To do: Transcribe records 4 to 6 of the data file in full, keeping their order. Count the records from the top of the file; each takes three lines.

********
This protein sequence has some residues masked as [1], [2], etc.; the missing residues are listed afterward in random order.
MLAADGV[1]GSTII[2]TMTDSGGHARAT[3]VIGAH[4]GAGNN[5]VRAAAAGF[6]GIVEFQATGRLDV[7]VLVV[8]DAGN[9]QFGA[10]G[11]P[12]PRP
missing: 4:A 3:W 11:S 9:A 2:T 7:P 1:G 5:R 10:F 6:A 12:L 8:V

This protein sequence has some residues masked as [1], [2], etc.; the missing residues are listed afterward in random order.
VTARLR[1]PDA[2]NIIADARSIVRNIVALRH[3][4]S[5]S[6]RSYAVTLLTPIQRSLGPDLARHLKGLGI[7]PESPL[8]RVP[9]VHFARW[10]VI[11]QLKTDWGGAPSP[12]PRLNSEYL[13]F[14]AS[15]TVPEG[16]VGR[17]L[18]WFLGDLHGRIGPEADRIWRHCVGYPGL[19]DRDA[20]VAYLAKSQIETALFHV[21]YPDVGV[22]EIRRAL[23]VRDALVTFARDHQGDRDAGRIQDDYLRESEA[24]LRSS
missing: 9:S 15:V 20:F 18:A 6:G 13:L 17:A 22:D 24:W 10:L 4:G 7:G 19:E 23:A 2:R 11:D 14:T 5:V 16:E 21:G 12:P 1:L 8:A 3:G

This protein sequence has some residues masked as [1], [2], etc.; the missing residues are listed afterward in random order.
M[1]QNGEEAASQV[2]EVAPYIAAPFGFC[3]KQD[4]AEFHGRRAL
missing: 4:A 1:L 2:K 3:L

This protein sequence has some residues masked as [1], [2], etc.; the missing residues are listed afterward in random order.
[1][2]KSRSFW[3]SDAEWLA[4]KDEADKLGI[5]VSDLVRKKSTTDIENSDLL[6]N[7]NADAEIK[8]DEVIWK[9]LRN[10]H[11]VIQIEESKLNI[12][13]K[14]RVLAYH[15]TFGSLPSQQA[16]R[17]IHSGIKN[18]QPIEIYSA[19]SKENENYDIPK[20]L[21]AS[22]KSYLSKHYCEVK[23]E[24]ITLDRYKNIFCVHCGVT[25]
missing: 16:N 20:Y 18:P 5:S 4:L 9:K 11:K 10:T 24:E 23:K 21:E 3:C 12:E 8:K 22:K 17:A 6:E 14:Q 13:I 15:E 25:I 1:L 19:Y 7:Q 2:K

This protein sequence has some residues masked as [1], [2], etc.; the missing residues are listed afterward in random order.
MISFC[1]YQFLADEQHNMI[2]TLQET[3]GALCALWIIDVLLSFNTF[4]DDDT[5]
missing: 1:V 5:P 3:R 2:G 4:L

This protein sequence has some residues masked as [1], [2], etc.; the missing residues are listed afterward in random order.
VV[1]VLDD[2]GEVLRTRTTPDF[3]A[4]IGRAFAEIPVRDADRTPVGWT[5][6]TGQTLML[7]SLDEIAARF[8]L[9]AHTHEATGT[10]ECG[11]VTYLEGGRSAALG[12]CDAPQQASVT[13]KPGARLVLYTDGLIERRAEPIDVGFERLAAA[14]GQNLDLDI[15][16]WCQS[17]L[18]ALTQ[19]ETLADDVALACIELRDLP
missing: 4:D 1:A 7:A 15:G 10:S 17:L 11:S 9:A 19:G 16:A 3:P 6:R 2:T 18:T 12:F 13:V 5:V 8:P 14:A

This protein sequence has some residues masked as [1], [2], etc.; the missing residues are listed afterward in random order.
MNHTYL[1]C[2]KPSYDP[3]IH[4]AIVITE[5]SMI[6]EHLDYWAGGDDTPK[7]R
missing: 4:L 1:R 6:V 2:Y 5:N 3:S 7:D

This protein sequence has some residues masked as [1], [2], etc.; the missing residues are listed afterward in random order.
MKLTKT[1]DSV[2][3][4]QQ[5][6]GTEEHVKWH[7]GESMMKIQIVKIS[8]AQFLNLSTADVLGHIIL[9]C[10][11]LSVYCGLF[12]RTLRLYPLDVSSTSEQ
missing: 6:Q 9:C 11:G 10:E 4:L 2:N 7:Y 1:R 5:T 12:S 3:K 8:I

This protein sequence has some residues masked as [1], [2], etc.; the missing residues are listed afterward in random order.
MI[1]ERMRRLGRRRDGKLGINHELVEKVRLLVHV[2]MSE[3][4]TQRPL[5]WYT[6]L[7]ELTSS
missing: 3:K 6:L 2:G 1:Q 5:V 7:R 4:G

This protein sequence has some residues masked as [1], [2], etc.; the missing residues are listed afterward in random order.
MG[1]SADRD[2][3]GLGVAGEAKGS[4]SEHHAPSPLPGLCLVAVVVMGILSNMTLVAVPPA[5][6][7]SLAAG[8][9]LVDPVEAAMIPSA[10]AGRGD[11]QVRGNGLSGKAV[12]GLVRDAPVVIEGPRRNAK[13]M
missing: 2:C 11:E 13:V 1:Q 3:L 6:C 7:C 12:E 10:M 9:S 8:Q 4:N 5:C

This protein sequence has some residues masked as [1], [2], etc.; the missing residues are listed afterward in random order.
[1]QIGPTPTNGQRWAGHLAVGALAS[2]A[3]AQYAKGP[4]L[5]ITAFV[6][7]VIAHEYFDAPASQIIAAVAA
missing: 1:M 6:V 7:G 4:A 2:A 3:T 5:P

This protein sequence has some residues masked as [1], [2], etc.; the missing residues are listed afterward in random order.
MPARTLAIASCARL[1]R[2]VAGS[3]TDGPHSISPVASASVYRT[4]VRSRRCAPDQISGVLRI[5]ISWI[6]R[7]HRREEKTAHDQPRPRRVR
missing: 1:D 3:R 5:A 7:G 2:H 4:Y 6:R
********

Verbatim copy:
This protein sequence has some residues masked as [1], [2], etc.; the missing residues are listed afterward in random order.
[1][2]KSRSFW[3]SDAEWLA[4]KDEADKLGI[5]VSDLVRKKSTTDIENSDLL[6]N[7]NADAEIK[8]DEVIWK[9]LRN[10]H[11]VIQIEESKLNI[12][13]K[14]RVLAYH[15]TFGSLPSQQA[16]R[17]IHSGIKN[18]QPIEIYSA[19]SKENENYDIPK[20]L[21]AS[22]KSYLSKHYCEVK[23]E[24]ITLDRYKNIFCVHCGVT[25]
missing: 16:N 20:Y 18:P 5:S 4:L 9:K 11:K 10:T 24:E 23:K 21:E 3:C 12:E 8:K 22:K 17:A 6:E 14:Q 13:I 15:E 25:I 1:L 19:Y 7:Q 2:K

This protein sequence has some residues masked as [1], [2], etc.; the missing residues are listed afterward in random order.
MISFC[1]YQFLADEQHNMI[2]TLQET[3]GALCALWIIDVLLSFNTF[4]DDDT[5]
missing: 1:V 5:P 3:R 2:G 4:L

This protein sequence has some residues masked as [1], [2], etc.; the missing residues are listed afterward in random order.
VV[1]VLDD[2]GEVLRTRTTPDF[3]A[4]IGRAFAEIPVRDADRTPVGWT[5][6]TGQTLML[7]SLDEIAARF[8]L[9]AHTHEATGT[10]ECG[11]VTYLEGGRSAALG[12]CDAPQQASVT[13]KPGARLVLYTDGLIERRAEPIDVGFERLAAA[14]GQNLDLDI[15][16]WCQS[17]L[18]ALTQ[19]ETLADDVALACIELRDLP
missing: 4:D 1:A 7:A 15:G 10:S 17:L 11:S 9:A 19:G 16:A 3:P 6:R 2:T 18:T 12:F 13:V 5:V 8:P 14:A